Ocean water pulled by the gravitational attraction of the moon and the sun rises and then falls as the attraction decreases. When the water reaches its lowest point (low tide) an expanse of rocky shoreline is exposed to the elements. Certain animals and plants call this home and are only able to remain because they are adapted to withstand environmental extremes such as fluctuating temperatures or the force of crashing waves. When the water is at its highest point (high tide) intertidal organisms are covered by a protective layer of water and are no longer exposed to such extreme conditions. As the tide goes out, surfaces in the upper part are exposed longer than those in the low tide areas. Heavy wave action often prevents organisms from attaching to the substratum. Such areas are often sparsely populated. Those that live here are usually modified to withstand the effects of crashing waves.
The limpet, a gastropod mollusc, for example, has a conical shell that can be pulled downward tightly against the rock surface. The shell shape minimizes water drag that would otherwise might pull it loose.
The blue mussel, a bivalve mollusc, uses its byssal threads to attach strongly to the rock surface. Blue mussels in exposed areas tend to be smaller at the same age as their counterparts in sheltered spots. What factors might be responsible for the smaller size and what advantage does small size confer to mussels in exposed areas?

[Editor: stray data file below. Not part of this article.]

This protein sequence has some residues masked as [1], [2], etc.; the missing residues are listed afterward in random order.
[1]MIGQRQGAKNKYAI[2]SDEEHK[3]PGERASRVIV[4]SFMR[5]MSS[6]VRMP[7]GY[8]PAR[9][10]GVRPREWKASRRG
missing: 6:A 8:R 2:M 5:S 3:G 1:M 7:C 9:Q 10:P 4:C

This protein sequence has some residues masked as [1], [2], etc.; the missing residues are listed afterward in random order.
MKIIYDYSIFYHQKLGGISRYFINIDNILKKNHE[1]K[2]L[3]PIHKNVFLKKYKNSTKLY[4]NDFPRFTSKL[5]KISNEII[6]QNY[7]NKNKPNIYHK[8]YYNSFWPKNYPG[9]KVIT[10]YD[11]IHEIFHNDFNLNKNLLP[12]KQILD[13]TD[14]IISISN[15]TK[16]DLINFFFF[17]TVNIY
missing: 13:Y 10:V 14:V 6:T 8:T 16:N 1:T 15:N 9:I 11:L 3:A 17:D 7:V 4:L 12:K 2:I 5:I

Distinct horizontal bands of organisms form visible zones within the rocky interidal. The photographs below record these bands in a number of locations along the coast of Maine. They are named by the dominant organism that occupies the band. The uppermost zone is characterized by Lichens, followed by the Bluegreen Zone, the Barnacle Zone, The Brown Algal Zone and finally by the Red Algal Zone. Each zone is discussed in more depth in later pages. The Subtidal Zone that lies below the Red Algal Zone is also discussed even though it is not part of the Rocky Intertidal.
The two photographs above were taken at about mean low tide. There is a vertical drop of about 9 feet between the high and low tide lines, exposing horizontal bands of marine organisms. The uppermost band is composed primarily of bluegreen bacteria. It is followed by the barnacle, brown algal and red algal zones.
Zonation of marine organisms is also found on vertical rock faces in Acadia National Park as shown above.
Zonation can occur on individual boulders in an intertidal boulder field as shown above. Bluegreen bacteria are most evident on the tops of boulders on the right side. White barnacles can be seen on lower boulder surfaces on the right hand side and brown algae are attached to the sides and tops of boulders.
Zonation (two views) on a shoreline in Crows Neck, Lubec Maine. Both are situated above mudflats.
Zonation along a deep water channel on Crows Neck, Lubec Maine in November is shown above.